According to Wikipedia, Microsoft over the past 30 years has acquired 193 companies -- 22 of them since January 2015 alone. What I find interesting in the recent acquisitions is that many will be pulled into Microsoft's current Azure and Office 365 cloud offerings.
That is, Microsoft didn't buy these companies to sideline competitors and potential competitors, but to enhance its own products.
Granted, not all 22 acquisitions are particularly intriguing. For example, the recently acquired SwiftKey keyboard productivity application is a straightforward technology whose utility is clear if small in scope.
But several recent acquisitions merit your attention.
Equivio: The provider of machine learning technologies for e-discovery and information governance is a needed boost for Microsoft's email compliance options in Exchange Online. When integrated with Exchange Online, Equivio's technology should help users explore large, unstructured sets of data to quickly find what is relevant.
Revolution Analytics: This statistical software company focuses on R, a globally popular programming language for statistical computing and predictive analysis. The plan is to build R into SQL Server and Azure, among other uses.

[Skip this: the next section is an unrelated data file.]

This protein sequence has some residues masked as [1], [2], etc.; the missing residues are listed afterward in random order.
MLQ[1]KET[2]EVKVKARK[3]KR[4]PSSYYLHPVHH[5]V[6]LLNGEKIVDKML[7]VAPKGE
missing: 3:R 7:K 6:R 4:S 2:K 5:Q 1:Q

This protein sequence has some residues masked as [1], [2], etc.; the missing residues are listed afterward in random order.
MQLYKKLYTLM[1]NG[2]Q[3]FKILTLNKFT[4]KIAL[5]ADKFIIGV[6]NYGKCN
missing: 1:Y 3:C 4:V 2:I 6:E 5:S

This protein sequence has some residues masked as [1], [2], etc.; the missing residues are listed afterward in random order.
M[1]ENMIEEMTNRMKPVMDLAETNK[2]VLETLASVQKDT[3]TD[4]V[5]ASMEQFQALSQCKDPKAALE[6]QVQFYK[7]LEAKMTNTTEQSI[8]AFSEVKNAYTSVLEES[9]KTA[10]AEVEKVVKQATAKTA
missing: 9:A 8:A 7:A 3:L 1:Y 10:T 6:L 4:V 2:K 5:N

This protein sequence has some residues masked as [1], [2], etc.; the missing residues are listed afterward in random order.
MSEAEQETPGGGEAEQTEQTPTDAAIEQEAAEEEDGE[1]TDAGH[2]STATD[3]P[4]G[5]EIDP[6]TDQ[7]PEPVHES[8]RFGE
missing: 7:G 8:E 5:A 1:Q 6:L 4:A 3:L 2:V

Adallom: This cloud security provider offers an access-security broker for Salesforce, Box, Dropbox, and Office 365. Microsoft is investing heavily to strengthen its reputation and capabilities around security.
VoloMetrix: The organizational analytics provider's technology will work with Office 365's Office Graph and Delve Organizational Analytics, showing through dashboards the actionable metrics of what people are doing with their time and analyzing employee behavior with the goal of improving it.
Secure Islands: Another security-focused acquisition, this provider offers advanced policy-based data classification and information protection, to be used in Azure and Office 365 to help prevent data loss, as well as to enhance Azure Rights Management Services (RMS). Microsoft says it will use these technologies to more quickly secure business data no matter where it is stored.
Although it's too soon to tell how effective Microsoft will be in integrating these technologies, I appreciate Microsoft's willingness to buy and integrate rather than focus only on building technology in house.
However, I've been frustrated by the poor integration of some of Microsoft's previous acquisitions -- Skype and Yammer are two prominent examples. But I recognize those were entire application platforms, whereas the recent acquisitions are components that add features and thus may be easier to integrate into Microsoft's existing lineup.